SOURCE: IDRW.ORG TEAM
Dabolim, Goa, known for its pristine beaches and lush landscapes, is also home to a hidden gem that attracts history enthusiasts and aviation aficionados alike – the Naval Aviation Museum. Situated adjacent to the INS Hansa Naval base, this museum is set to become even more captivating as it prepares to welcome a new addition, the second vintage Ilyushin 38SD Sea Dragon.
This intriguing aircraft, recently retired from operational service, will soon find its place of honor among the exhibits at the Naval Aviation Museum in Dabolim. It’s a significant milestone for the museum, which had previously added a similar vintage aircraft to its collection in March 2020.
The soon-to-be-displayed Sea Dragon, with the serial number IN306, will join its predecessor, IN305, coded as DAB. These aircraft carry a rich history that is intertwined with the Indian Navy’s aviation legacy.
The Il-38SD, which is affectionately known as the Sea Dragon, was first introduced into the Indian Navy’s service in 1977, and the acquisition continued until 1983, with a total of five of these remarkable aircraft being procured. These aircraft played a vital role in maritime reconnaissance and anti-submarine warfare missions.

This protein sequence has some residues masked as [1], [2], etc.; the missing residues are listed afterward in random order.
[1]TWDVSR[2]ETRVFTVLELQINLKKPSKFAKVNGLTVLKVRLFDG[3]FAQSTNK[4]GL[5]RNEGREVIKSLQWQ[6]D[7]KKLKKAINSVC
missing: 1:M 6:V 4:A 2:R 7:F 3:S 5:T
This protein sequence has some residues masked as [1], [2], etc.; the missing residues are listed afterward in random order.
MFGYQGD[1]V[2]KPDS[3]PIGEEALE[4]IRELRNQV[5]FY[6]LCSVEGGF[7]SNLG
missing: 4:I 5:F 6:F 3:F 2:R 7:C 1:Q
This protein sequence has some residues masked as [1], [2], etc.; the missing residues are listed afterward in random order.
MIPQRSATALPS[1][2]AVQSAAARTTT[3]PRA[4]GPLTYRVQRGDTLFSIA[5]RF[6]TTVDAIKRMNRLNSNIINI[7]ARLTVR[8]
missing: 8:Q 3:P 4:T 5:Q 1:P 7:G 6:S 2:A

However, the Sea Dragon’s journey was not without its challenges. In October 2002, the Indian Navy faced a tragic incident when two Sea Dragons, IN302 and IN304, were involved in a mid-air collision above the Dabolim airport in Goa, resulting in the loss of both aircraft.
To bolster the fleet, two ex-Russian Navy Il-38s, coded as IN306 and IN307, were incorporated into the squadron in December 2009 and February 2010, respectively.
These Sea Dragons, with their iconic appearance and historical significance, are a testament to the dedication and valor of the Indian Navy’s aviation personnel. By preserving and showcasing them at the Naval Aviation Museum in Dabolim, future generations will have the opportunity to learn about the rich maritime heritage of India.
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